In the trade setup above, the bullish pin bar required an 80 pip stop from the entry to the stop loss placement. The profit target on the other hand, which was channel resistance, was approximately 420 pips away.

The risk to reward ratio for this trade setup was 1:5.25 (420 / 80). Put another way this was a 5.25R trade. So if you had risked $100 you would have made $525 ($100 x 5.25). Not bad for a trade that took just 3 days.

The Exception to the Rule

Remember how I mentioned that there is an exception to trading with the trend?

Equidistant channels can be great for finding trade setups within the channel, but what happens with the market breaks support or resistance?

When this happens, we can essentially treat it similar to the Forex breakout strategy. This means that we’re watching for a break of support or resistance with the intent of trading in the direction of the break.

It should be noted that these breaks are best traded as follows:

  • Ascending (bullish) channel – look for a break of channel support
  • Descending (bearish) channel – look for a break of channel resistance

Let’s take a look at a break of channel support that occurred during an ascending equidistant channel.

GBPNZD 4 hour equidistant channel breakout

In the chart above, GBPNZD broke channel support at the week open. The market then trended higher to retest former channel support, which acted as resistance.

This trade is still in progress, but an entry short from the retest of former support would have netted you more than 500 pips. This is the power of using a simple price action pattern in combination with a higher time frame such as the 4-hour chart.

See the Forex breakout strategy lesson to learn more about this style of trading.

Using Channels to Form a Directional Bias

Another way to use an equidistant channel is to form a directional bias for a particular market. This is achieved by applying the channel to a higher time frame such as the weekly chart.

AUDUSD equidistant channel weekly chart range

The chart above shows the AUDUSD weekly chart. The pair is currently moving within an equidistant channel with a 1,000 pip range.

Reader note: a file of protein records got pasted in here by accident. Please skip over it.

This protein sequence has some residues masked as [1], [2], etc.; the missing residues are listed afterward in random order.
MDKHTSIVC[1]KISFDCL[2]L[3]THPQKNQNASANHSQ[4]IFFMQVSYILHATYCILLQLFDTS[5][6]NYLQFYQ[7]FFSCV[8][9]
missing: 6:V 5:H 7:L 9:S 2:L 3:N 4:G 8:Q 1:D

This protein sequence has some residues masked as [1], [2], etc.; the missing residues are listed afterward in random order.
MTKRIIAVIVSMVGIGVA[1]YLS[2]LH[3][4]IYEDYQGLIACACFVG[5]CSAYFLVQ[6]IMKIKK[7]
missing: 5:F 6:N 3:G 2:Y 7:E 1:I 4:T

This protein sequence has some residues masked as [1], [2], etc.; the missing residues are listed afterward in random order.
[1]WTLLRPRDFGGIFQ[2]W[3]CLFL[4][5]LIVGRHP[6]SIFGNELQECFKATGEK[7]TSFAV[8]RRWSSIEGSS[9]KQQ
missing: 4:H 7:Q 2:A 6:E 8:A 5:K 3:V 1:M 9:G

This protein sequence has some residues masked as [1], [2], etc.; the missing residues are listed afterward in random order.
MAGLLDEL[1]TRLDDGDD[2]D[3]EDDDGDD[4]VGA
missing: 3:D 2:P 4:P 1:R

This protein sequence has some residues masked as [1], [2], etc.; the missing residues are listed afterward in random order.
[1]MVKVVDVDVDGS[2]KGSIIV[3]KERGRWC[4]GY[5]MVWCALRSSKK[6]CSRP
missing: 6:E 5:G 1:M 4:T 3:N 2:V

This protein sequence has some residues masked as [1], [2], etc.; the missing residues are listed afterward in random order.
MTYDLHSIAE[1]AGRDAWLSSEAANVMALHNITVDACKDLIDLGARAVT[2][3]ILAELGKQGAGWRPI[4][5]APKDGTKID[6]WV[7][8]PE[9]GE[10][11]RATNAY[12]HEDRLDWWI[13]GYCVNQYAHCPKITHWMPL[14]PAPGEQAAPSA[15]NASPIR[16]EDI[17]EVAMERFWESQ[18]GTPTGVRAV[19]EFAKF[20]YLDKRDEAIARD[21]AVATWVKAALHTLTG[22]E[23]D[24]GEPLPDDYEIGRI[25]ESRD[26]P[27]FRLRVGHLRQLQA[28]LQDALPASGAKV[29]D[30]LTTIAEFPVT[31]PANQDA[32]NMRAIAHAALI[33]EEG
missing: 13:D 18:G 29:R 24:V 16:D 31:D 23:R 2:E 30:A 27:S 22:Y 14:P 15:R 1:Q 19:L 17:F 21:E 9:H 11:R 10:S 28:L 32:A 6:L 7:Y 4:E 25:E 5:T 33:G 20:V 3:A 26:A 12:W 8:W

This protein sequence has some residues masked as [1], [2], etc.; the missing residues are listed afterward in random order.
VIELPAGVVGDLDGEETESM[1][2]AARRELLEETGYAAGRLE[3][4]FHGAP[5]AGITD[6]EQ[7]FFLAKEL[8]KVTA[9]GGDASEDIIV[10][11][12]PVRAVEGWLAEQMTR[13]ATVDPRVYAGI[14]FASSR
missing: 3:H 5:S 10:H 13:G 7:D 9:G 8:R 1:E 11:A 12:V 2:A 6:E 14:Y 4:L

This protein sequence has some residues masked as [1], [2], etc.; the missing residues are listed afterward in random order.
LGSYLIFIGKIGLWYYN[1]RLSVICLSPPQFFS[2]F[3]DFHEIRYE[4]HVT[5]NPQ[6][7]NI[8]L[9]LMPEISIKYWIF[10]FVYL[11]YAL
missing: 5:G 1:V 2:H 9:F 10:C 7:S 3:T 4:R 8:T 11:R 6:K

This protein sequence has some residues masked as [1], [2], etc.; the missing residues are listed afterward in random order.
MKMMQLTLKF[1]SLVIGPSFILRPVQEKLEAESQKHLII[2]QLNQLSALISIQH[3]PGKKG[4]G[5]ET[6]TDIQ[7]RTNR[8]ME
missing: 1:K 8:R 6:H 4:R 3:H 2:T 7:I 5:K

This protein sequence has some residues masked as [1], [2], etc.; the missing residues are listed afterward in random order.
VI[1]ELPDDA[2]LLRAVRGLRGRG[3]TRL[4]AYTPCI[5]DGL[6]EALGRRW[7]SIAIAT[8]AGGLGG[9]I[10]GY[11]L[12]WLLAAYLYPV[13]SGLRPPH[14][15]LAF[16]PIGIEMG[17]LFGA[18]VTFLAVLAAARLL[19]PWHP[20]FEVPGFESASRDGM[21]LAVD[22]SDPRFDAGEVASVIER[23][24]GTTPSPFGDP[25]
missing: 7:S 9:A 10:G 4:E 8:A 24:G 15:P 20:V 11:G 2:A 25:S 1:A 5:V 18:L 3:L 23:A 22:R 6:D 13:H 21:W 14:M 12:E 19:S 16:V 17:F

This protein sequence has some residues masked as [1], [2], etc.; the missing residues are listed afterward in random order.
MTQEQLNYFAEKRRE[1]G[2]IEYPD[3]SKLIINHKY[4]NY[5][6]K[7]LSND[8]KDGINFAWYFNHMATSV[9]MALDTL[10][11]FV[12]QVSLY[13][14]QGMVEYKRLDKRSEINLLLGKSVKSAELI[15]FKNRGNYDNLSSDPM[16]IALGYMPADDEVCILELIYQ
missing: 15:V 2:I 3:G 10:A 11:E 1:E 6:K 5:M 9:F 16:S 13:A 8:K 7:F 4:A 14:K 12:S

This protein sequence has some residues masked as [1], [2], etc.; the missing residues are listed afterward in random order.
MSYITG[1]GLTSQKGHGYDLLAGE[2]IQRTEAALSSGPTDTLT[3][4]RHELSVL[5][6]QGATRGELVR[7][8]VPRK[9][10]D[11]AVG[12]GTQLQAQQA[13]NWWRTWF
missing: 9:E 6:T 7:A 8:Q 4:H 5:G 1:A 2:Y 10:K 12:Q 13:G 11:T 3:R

This is important because it allows us to form a bullish or bearish bias depending on where the market is within this channel. A move down to channel support would have us looking for a potential reversal on the daily time frame.

Alternately, a move below channel support would have us looking lower, while a move above channel resistance would have us searching for long opportunities on the daily chart.

Think of using equidistant channels in this way as another tool by which you can shift the odds in your favor. If you know where a market is likely to move on a weekly basis, it becomes much easier to trade with the trend on the daily and 4 hour time frames.

Summary

I hope this lesson has shed some light on equidistant channels, including how to identify these patterns as well as how to trade them. Remember that you can also use this pattern on the weekly time frame to form a medium to long-term directional bias.

Let’s recap some of the important points from the lesson.

  • The term “equidistant” can be translated as, “of equal distance”
  • An equidistant channel is formed by two parallel trend lines – one acts as support while the other acts as resistance
  • The best way to identify the pattern is to start by drawing one trend line and then see if a parallel level matches the price action on the chart
  • Always try to trade with the direction of the equidistant channel as long as the market remains inside the pattern
  • Look for bullish price action in an ascending channel and bearish price action in a descending channel
  • A break of support or resistance can lead to a trade setup with the intent of trading in the direction of the break
  • For breakouts, look for a break of support for ascending channels and a break of resistance for descending channels
  • An equidistant channel on the weekly chart can help you form a directional bias on the daily and 4-hour charts

Your Turn

Do you use equidistant channels in your trading? If so, how do you use them?

Share your experience below, ask a question or simply leave a comment. I always take the time to respond.

Leave a Comment:

26 comments
Rami Ibrahim says

Just like always Justin, Amazing!!